National Waiters' Day: Unions protest outside Pizza Express, Grosvenor House Marriot Hotel over low pay

 
Catherine Neilan
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This is the second time Unite the union has called a protest over Pizza Express' pay practices (Source: Getty)
Waiting staff are out on protest today in central London over low pay and claims that Pizza Express management are “pocketing an estimated £1m that should go to poorly paid staff”.
Unite the union is organising the event, which began at midday on National Waiters' Day, outside the Leicester Square branch of Pizza Express.
Protesters are taking issue with Pizza Express' practice of deducting an eight per cent admin charge from tips when the customer pays with a credit card, calling on the restaurant chain to “give us our dough” and “stop pinching our tips”.
Unite estimates that Pizza Express, which operates 430 branches, makes £1m a year from this practice.
Seven years ago Unite fought against the sector's misuse of tips as a way to top up wages in order to meet the minimum pay threshold. The law was changed on the back of its campaign.
Unite is organising a second Waiter's Day protest, against the use of zero-hour contracts, at 4pm outside the Grosvenor House Marriot Hotel on Park Lane.
The union said it was “reclaiming National Waiters’ Day to stand up and speak out against unfair tipping policies, zero-hours contracts and poverty pay which have left waiting tables top of the list of the UK’s worst paid jobs”.
Dave Turnbull, Unite regional officer, added: “If the hospitality industry is serious about inspiring more people to wait tables for a living it needs to do more to take poverty pay and zero-hours contracts off the menu for good.”
But a spokesman for Pizza Express claimed Unite's allegations were "false and completely without merit"
He said: "Pizza Express does not profit from the tips paid by its customers. Instead, all tips, very rightly, go to the people that deserve them – our valued restaurant team members."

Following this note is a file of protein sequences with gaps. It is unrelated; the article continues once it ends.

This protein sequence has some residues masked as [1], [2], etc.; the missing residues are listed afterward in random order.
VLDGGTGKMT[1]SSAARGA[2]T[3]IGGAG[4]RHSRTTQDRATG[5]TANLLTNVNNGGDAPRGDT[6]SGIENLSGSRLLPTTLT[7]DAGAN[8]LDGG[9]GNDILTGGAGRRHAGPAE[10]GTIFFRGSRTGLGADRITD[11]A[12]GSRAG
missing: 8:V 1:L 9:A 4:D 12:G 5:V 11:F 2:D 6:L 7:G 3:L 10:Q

The spokesman said the Tronc system Pizza Express operated meant that card payments went through without NI contributions being made.
"Therefore, our restaurant teams are charged an administrative fee of just eight per cent, compared to National Insurance Contributions of 12.8 per cent, which they would otherwise be required to pay.
"To cover the administrative costs of ensuring that the Tronc system is managed correctly and fairly and so that we meet our legal obligations as an employer, a small administrative fee of eight per cent is levied on the Tronc. Under no circumstances does Pizza Express generate additional profit through the Tronc system."
He added: "We went to great lengths to set up this Tronc system which is chaired by a Troncmaster and run by a committee of waiters and pizzaiolos, who independently decide how tips made by electronic card payment are subsequently distributed between front and back of house restaurant team; a system run by employees for the employees.
"We are proud that the committee chose to reward all team members who contribute to a fantastic customer experience by electing to give 30 per cent of tips made by electronic card payment to our cleaners, pizzaiolos and other back of house team members (with the remaining 70 per cent going to the waiter). We believe that PizzaExpress has great people at its heart and for this reason, we want to ensure that they keep their tips and ultimately, continue to deliver great service."

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